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Societal costs of severe asthma in Sweden
Umeå University, Faculty of Medicine, Department of Public Health and Clinical Medicine, Occupational and Environmental Medicine.
Umeå University, Faculty of Medicine, Department of Public Health and Clinical Medicine, Occupational and Environmental Medicine.ORCID iD: 0000-0002-0553-8067
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2018 (English)In: European Respiratory Journal, ISSN 0903-1936, E-ISSN 1399-3003, Vol. 52Article in journal, Meeting abstract (Other academic) Published
Abstract [en]

Background: Severe asthma is a disabling and costly disease, often poorly controlled despite high-dosage controller medications.

Aims: We estimated societal costs from an adult severe asthma cohort, derived from a large-scale population survey in northern Sweden.

Methods: Severe asthma was defined by US SARP criteria, and high-dosage inhaled corticosteroids (ICS) were defined by GINA 2014 criteria. The study sample was identified from general population cohorts examined within the OLIN (Obstructive Lung Disease in Northern Sweden) studies (n=1,006). Patient reported asthma-related direct (outpatient care, medicines, hospitalisations) and indirect (sick leave, early retirement) resource consumption were collected by quarterly pre-defined telephone interviews during one year. Unit costs from 2017 were applied.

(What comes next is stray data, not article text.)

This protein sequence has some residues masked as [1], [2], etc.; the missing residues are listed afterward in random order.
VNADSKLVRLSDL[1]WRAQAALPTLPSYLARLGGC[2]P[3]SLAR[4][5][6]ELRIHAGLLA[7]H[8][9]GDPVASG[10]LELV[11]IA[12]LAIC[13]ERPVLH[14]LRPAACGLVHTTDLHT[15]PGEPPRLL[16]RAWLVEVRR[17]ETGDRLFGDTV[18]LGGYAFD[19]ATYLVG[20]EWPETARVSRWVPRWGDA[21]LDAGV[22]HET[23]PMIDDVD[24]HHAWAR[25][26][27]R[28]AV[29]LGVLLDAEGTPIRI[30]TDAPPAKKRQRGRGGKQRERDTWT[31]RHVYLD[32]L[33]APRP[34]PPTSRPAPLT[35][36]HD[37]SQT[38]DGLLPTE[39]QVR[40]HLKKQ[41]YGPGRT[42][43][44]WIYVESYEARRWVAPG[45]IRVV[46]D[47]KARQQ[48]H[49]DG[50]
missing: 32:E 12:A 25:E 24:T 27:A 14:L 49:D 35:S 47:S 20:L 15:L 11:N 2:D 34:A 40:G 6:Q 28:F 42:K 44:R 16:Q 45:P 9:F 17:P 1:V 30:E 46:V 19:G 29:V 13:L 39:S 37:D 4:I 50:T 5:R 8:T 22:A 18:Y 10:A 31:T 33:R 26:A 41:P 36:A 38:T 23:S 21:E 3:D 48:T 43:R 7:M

Results: In total, 32 patients with severe asthma (mean age 60.7y, 13 patients >65) were included. The mean annual total cost per patient was approximately €6,300. Two thirds of the costs (63%) was indirect costs (approximately €4,000). The main cost drivers in direct costs were hospitalisations and drugs: approximately €1,000 and €700, respectively. The main cost driver of indirect costs was productivity loss due to early retirement: €3,400. Patients who had received regular oral corticosteroid (OCS) treatment had greater costs compared with those without regular OCS treatment. In comparison with a previous Swedish study based on a sample of all asthmatics from the general population, a greater mean annual total cost per patient was observed.

Conclusions: In this severe asthma population in Sweden, societal costs were substantial. The results indicate a need for improved treatment regimens for patients with severe asthma.

Place, publisher, year, edition, pages
European Respiratory Society , 2018. Vol. 52
National Category
Respiratory Medicine and Allergy
Identifiers
URN: urn:nbn:se:umu:diva-155999DOI: 10.1183/13993003.congress-2018.PA1157ISI: 000455567101226OAI: oai:DiVA.org:umu-155999DiVA, id: diva2:1284756
Conference
28th International Congress of the European-Respiratory-Society (ERS), SEP 15-19, 2018, Paris, FRANCE
Note

Supplement: 62

Meeting Abstract: PA1157

Available from: 2019-02-01 Created: 2019-02-01 Last updated: 2019-02-01Bibliographically approved

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Jansson, Sven-ArneBackman, HelenaLindberg, AnneRönmark, Eva

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